A high school freshman is staking a claim to Skylar Diggins' old stomping grounds

Mila Reynolds, owner of the single-game scoring record at South Bend Washington, prides herself on developing a well-rounded game. Courtesy Nora Hicks

SOUTH BEND, Indiana -- A smile spreads across Mila Reynolds' face as her name is announced over the speaker. The 6-foot-2 high school freshman rises from her seat on the bench and rushes onto the court for the second game of Washington's post-holiday tournament in South Bend. Her hands high-five each of her teammates, who are lined up to pump up the starters.

Her father and head coach, Steven Reynolds, looks on proudly as she streaks by him. This is the exciting part of the job. This is Steven's sixth year at Washington and fifth as head coach. Before taking over the top job, he served as a freshman and JV coach under the legendary Maurice Scott. Now, Steven has the opportunity to coach the first of his five daughters at the high school level.

"He's my favorite coach," Mila says of her dad. "He really believes in me and wants to get the best out of me, on and off the court. Playing under him is not only fun. It's an honor."

If Maurice Scott and South Bend Washington sound familiar, it might be because Skylar Diggins graduated from Washington, and Maurice Scott is her stepfather. A decade after she graduated, Diggins' shadow still looms. She is everywhere, even the concession stand. Washington sells Bodyarmor, a sports drink in which Diggins owns a stake. She doesn't just have a plaque with her Indiana All-Star jersey hanging somewhere; there's a trophy case with a large print-out of an ESPN RISE Magazine cover and all of her awards right next to the door of the gym. Mila sees it every time she walks onto the court.

"It's really cool knowing that she went here," Mila, 15, says. "I respect everything that she has done, but I want to leave my own legacy."

That legacy includes etching her name into the record books. The freshman broke the Washington single-game scoring record on Nov. 24, notching 46 points as part of the Panthers' 85-14 rout of Gary Roosevelt. ("It was also along with a triple-double," Mila points out.) The previous record of 43 points was held by Diggins.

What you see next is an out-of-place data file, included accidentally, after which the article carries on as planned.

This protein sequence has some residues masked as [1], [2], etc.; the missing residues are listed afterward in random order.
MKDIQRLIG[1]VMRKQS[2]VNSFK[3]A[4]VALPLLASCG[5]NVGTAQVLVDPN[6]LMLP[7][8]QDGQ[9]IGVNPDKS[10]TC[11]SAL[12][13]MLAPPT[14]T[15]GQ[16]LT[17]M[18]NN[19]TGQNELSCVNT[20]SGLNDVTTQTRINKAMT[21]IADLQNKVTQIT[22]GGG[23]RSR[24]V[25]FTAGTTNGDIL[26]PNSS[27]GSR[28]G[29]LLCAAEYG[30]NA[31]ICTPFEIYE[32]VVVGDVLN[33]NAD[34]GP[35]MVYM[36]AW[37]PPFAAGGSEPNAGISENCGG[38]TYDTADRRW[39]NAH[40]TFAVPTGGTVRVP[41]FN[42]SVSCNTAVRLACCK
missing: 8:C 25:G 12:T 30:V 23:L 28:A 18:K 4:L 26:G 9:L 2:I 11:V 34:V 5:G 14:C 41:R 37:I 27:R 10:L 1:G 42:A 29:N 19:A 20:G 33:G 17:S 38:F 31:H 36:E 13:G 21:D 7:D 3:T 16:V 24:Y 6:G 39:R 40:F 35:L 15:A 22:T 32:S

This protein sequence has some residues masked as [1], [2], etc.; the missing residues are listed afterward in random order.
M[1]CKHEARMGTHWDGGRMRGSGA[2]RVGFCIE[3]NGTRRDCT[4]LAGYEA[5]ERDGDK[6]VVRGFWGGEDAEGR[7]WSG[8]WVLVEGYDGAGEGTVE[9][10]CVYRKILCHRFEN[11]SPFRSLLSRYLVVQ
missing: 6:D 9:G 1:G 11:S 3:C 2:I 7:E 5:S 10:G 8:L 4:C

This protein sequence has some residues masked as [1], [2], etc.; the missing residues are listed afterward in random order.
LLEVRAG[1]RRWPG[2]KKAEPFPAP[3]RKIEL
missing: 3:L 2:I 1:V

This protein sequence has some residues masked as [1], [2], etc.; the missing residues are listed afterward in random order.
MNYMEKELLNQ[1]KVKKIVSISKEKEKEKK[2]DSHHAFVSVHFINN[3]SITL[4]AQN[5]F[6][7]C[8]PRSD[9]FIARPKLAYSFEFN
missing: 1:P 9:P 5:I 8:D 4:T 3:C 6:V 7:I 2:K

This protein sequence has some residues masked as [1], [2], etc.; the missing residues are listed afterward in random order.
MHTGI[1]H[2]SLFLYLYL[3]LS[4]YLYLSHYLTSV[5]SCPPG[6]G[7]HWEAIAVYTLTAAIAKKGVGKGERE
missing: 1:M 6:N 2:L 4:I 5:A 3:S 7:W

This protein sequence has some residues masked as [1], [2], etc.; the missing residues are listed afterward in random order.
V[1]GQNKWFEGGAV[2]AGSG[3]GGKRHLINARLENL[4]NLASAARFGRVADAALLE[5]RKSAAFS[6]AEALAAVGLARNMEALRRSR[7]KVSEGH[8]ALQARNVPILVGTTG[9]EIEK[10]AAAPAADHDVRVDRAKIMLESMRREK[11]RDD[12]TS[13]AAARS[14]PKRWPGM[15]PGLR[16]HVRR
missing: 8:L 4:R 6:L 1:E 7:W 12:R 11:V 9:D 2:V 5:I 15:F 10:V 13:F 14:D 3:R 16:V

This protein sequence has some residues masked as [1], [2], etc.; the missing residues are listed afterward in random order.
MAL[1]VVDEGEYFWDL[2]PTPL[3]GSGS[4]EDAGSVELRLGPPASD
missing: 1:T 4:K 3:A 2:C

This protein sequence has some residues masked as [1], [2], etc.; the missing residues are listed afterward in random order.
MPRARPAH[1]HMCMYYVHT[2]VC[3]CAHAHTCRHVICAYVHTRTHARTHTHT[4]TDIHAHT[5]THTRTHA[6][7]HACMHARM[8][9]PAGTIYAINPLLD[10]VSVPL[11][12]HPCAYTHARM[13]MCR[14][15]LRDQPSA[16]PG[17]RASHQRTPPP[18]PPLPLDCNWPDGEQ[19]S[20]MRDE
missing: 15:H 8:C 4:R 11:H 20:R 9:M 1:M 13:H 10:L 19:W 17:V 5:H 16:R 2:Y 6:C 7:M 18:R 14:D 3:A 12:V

With offers from Indiana and DePaul already on the table, Mila is brimming with confidence and love for the game that only stand to grow over the next three years. Of course, it helps that she will be joined on the Panthers' roster by two of her sisters before she graduates.

Mila is the oldest of Steven and Marcy Reynolds' seven children. Amiyah is next at 14, followed by Kira, who is 12. Steven, the oldest boy, is 11. Jordan is 8. Aubrey is 7. And Tristan is 3.

"Family dinner is an experience," Mila says. The crew routinely crams around the dining room table with chairs gathered from all over the house.

"Everyone had a bubble 'fro at the age of 2," Steven says. "We can't tell them apart unless we label the pictures."

The 11-year-old Steven is the only one not present for the game on this December night at Washington. He has a game of his own. Everyone else is in place. Marcy is on the bench as an assistant coach. Amiyah is filming the game on an iPad. Kira is next to her, keeping tabs on the little ones. At halftime, they're all on the floor shooting around.

"It's pretty hectic," Mila says with a laugh. "There's a lot of running around the house and games being played. We all play basketball."

Basketball is what ties the family together. Steven grew up in South Bend and graduated from Washington's rival, South Bend Riley. Mila boos him as he says this. After graduation, he moved to Ontario, Oregon, to play for Treasure Valley Community College, where he met Marcy.

"Really long bus trips," Steven says. "We really got connected."

After finishing at Treasure Valley, Steven played at Western Michigan University before playing two years overseas in Norway and Austria. While in Oslo, Marcy signed a contract to play a handful of games after the coaches of the club's women's team saw her shooting with Steven. She found out after the games that she was pregnant with Mila.

On the court, Mila's chest heaves as she sucks in air. She is the do-anything anchor for Washington. She will rebound, run the fast break, pass to a teammate and grab the offensive rebound if they miss. She does it all with a smile on her face.

"I like the competitiveness there is in basketball," she says.

The competition fuels Mila every trip down the floor. She has a fun side, especially when her team is winning, but she's also on a mission. She wants to play elite Division I basketball and play professionally in the WNBA as well as overseas. "I want to be known for being a hard-working person on and off the court," she says. "A state championship would be good for me, especially with my sisters."

This Washington team is a long way from being a title contender, but that doesn't mean Mila is taking it easy. During this game, she hustles for loose balls and works to get her teammates involved. She rebounds and blocks shots. Of course she scores. Her effort pays off in a win for Washington and another triple-double for herself.

"Really," Mila says, "I just want to win."